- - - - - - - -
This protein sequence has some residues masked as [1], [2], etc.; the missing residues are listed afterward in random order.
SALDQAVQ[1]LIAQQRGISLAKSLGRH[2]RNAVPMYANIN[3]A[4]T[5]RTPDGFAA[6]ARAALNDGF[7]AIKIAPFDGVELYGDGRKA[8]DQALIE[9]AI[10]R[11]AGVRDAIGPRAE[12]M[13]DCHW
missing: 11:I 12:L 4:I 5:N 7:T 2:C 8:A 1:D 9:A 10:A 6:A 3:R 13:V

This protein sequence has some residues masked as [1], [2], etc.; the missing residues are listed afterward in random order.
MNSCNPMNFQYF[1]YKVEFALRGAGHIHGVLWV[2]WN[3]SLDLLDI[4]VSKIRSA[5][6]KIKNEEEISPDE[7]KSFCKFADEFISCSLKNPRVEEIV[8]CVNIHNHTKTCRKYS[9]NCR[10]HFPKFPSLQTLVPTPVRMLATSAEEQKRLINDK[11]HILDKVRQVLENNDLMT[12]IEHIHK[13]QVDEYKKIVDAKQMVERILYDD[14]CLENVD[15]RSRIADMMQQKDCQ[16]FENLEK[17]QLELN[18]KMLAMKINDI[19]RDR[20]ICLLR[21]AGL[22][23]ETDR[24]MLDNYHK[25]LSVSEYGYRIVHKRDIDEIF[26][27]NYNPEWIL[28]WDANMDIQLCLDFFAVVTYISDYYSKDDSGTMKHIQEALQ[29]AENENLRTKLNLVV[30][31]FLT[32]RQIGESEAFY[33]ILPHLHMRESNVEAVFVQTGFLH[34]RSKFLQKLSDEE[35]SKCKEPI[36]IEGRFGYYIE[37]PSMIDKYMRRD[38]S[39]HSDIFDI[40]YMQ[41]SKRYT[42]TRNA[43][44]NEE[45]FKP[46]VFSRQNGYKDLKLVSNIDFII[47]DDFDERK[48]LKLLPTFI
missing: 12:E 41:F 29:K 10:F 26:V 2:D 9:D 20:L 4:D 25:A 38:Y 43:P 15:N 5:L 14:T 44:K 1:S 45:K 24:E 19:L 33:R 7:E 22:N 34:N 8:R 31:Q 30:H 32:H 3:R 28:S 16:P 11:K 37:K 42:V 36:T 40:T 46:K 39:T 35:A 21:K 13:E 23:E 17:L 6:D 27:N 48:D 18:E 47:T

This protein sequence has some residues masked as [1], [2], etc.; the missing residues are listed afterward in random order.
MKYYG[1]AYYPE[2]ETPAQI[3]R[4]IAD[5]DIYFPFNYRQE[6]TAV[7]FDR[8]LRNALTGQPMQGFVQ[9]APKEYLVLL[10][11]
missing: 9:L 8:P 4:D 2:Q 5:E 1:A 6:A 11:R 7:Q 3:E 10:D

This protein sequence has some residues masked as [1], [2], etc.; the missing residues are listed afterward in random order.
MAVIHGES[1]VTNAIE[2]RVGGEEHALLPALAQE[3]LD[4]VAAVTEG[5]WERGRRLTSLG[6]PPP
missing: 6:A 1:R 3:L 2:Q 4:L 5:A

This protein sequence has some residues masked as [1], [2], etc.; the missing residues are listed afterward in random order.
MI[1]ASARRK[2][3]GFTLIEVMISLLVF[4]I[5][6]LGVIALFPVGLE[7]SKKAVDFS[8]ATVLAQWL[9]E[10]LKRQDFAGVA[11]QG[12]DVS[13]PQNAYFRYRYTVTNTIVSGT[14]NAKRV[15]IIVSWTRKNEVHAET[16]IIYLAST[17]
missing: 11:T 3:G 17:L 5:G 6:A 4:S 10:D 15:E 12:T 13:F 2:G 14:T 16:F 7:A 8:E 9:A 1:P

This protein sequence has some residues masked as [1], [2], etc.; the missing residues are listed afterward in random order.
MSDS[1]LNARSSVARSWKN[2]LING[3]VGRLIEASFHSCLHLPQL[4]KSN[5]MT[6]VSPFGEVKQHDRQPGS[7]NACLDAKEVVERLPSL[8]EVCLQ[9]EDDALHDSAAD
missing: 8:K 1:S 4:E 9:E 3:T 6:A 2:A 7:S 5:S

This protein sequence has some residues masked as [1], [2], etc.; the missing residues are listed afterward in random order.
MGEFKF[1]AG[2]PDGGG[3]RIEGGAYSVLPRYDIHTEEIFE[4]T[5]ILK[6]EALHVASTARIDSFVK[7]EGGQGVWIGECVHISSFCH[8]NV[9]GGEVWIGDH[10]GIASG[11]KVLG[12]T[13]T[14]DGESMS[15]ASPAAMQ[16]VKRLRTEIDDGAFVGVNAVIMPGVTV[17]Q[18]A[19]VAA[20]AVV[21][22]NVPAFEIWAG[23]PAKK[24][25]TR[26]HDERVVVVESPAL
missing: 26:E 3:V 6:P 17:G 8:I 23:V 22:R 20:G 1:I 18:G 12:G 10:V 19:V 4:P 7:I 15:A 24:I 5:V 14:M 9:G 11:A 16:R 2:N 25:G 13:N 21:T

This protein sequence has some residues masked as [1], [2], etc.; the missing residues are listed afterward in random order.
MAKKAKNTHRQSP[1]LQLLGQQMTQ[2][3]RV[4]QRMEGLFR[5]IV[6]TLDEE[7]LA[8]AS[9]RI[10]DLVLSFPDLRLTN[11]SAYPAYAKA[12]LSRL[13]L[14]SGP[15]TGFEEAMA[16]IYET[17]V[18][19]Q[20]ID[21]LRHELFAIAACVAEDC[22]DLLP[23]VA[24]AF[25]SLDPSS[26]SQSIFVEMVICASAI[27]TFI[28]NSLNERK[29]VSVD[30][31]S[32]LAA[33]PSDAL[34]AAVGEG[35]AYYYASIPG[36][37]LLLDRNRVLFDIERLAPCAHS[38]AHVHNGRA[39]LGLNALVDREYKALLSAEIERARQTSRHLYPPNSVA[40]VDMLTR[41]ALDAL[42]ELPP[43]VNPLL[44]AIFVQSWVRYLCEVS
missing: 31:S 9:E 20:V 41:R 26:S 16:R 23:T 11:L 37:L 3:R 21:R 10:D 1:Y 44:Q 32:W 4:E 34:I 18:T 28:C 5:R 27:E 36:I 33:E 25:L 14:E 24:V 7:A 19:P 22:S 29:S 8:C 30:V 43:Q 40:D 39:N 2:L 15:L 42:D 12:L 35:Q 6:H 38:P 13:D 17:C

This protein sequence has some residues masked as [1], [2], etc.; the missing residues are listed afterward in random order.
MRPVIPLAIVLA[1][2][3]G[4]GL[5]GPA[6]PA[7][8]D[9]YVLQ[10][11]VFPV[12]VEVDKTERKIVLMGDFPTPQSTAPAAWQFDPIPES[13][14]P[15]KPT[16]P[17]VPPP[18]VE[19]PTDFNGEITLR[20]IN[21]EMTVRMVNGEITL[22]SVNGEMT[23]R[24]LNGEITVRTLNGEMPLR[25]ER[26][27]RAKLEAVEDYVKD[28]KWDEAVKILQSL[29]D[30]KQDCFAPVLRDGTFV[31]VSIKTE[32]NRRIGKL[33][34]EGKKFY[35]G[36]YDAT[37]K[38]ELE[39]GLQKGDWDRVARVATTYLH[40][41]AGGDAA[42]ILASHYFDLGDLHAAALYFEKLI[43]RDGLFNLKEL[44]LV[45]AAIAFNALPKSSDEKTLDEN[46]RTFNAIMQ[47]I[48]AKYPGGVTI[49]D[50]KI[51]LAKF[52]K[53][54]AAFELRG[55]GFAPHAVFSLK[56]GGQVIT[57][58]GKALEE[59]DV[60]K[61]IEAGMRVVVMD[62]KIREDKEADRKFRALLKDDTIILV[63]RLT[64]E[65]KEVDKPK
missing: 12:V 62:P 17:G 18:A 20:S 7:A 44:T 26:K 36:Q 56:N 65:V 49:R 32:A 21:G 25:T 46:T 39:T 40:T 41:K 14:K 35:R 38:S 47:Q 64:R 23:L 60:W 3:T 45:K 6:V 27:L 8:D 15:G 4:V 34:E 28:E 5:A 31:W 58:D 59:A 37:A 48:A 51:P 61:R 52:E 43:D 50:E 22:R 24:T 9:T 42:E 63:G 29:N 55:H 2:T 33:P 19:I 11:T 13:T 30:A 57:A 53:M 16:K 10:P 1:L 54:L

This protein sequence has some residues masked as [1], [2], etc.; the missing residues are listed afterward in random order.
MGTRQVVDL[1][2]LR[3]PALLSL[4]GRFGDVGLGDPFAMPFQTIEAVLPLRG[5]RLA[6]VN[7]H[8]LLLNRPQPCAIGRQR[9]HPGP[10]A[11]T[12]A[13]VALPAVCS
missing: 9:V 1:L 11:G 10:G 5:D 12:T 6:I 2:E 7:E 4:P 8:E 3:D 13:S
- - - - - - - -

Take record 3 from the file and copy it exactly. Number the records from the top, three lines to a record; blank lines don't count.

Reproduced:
This protein sequence has some residues masked as [1], [2], etc.; the missing residues are listed afterward in random order.
MKYYG[1]AYYPE[2]ETPAQI[3]R[4]IAD[5]DIYFPFNYRQE[6]TAV[7]FDR[8]LRNALTGQPMQGFVQ[9]APKEYLVLL[10][11]
missing: 9:L 8:P 4:D 2:Q 5:E 1:A 6:A 11:R 7:Q 3:E 10:D